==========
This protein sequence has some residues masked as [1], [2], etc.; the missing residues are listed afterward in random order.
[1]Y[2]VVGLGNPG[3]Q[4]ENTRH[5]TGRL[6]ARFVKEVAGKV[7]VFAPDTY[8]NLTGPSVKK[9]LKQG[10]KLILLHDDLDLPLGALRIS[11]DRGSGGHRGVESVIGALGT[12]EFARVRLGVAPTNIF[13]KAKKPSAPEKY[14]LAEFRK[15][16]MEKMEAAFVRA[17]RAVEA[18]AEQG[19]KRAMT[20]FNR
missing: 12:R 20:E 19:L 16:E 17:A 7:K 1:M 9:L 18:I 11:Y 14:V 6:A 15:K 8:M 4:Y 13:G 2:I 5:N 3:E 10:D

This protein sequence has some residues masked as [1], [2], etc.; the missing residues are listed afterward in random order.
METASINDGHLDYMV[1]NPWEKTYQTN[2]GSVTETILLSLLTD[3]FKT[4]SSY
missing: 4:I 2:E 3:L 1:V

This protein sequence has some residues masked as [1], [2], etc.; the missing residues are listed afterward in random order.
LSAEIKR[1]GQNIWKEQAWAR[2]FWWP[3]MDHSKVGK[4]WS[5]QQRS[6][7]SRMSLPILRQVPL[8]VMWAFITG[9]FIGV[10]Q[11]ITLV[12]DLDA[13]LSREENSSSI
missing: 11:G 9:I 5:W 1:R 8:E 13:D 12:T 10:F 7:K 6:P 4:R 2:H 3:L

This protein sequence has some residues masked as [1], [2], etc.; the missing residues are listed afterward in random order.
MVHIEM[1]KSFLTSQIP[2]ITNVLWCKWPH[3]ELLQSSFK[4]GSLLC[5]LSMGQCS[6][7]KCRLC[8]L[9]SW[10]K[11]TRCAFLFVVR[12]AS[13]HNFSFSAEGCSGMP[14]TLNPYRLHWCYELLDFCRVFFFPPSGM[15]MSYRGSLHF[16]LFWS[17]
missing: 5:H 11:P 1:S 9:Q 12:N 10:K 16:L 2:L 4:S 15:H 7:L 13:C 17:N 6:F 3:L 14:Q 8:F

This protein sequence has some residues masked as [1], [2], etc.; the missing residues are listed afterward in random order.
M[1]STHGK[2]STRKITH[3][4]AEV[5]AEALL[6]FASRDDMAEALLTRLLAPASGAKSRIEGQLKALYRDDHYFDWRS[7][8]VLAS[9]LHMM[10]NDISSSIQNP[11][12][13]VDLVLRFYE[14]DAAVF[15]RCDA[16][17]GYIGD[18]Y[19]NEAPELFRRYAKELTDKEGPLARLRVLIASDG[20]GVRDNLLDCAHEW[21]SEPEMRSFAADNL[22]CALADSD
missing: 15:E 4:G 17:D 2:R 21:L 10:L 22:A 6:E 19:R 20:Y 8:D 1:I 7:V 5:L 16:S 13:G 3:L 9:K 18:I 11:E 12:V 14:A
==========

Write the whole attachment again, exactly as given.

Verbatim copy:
This protein sequence has some residues masked as [1], [2], etc.; the missing residues are listed afterward in random order.
[1]Y[2]VVGLGNPG[3]Q[4]ENTRH[5]TGRL[6]ARFVKEVAGKV[7]VFAPDTY[8]NLTGPSVKK[9]LKQG[10]KLILLHDDLDLPLGALRIS[11]DRGSGGHRGVESVIGALGT[12]EFARVRLGVAPTNIF[13]KAKKPSAPEKY[14]LAEFRK[15][16]MEKMEAAFVRA[17]RAVEA[18]AEQG[19]KRAMT[20]FNR
missing: 12:R 20:E 19:L 16:E 17:A 7:K 1:M 9:L 18:I 11:Y 14:V 6:A 15:K 8:M 4:Y 13:G 2:I 5:N 3:E 10:D

This protein sequence has some residues masked as [1], [2], etc.; the missing residues are listed afterward in random order.
METASINDGHLDYMV[1]NPWEKTYQTN[2]GSVTETILLSLLTD[3]FKT[4]SSY
missing: 4:I 2:E 3:L 1:V

This protein sequence has some residues masked as [1], [2], etc.; the missing residues are listed afterward in random order.
LSAEIKR[1]GQNIWKEQAWAR[2]FWWP[3]MDHSKVGK[4]WS[5]QQRS[6][7]SRMSLPILRQVPL[8]VMWAFITG[9]FIGV[10]Q[11]ITLV[12]DLDA[13]LSREENSSSI
missing: 11:G 9:I 5:W 1:R 8:E 13:D 12:T 10:F 7:K 6:P 4:R 2:H 3:L

This protein sequence has some residues masked as [1], [2], etc.; the missing residues are listed afterward in random order.
MVHIEM[1]KSFLTSQIP[2]ITNVLWCKWPH[3]ELLQSSFK[4]GSLLC[5]LSMGQCS[6][7]KCRLC[8]L[9]SW[10]K[11]TRCAFLFVVR[12]AS[13]HNFSFSAEGCSGMP[14]TLNPYRLHWCYELLDFCRVFFFPPSGM[15]MSYRGSLHF[16]LFWS[17]
missing: 5:H 11:P 1:S 9:Q 12:N 10:K 16:L 2:L 4:S 15:H 7:L 13:C 17:N 6:F 3:L 14:Q 8:F

This protein sequence has some residues masked as [1], [2], etc.; the missing residues are listed afterward in random order.
M[1]STHGK[2]STRKITH[3][4]AEV[5]AEALL[6]FASRDDMAEALLTRLLAPASGAKSRIEGQLKALYRDDHYFDWRS[7][8]VLAS[9]LHMM[10]NDISSSIQNP[11][12][13]VDLVLRFYE[14]DAAVF[15]RCDA[16][17]GYIGD[18]Y[19]NEAPELFRRYAKELTDKEGPLARLRVLIASDG[20]GVRDNLLDCAHEW[21]SEPEMRSFAADNL[22]CALADSD
missing: 15:E 4:G 17:D 2:R 21:L 10:L 22:A 6:E 19:R 20:Y 8:D 1:I 7:V 5:L 16:S 13:G 3:L 9:K 18:I 11:E 12:V 14:A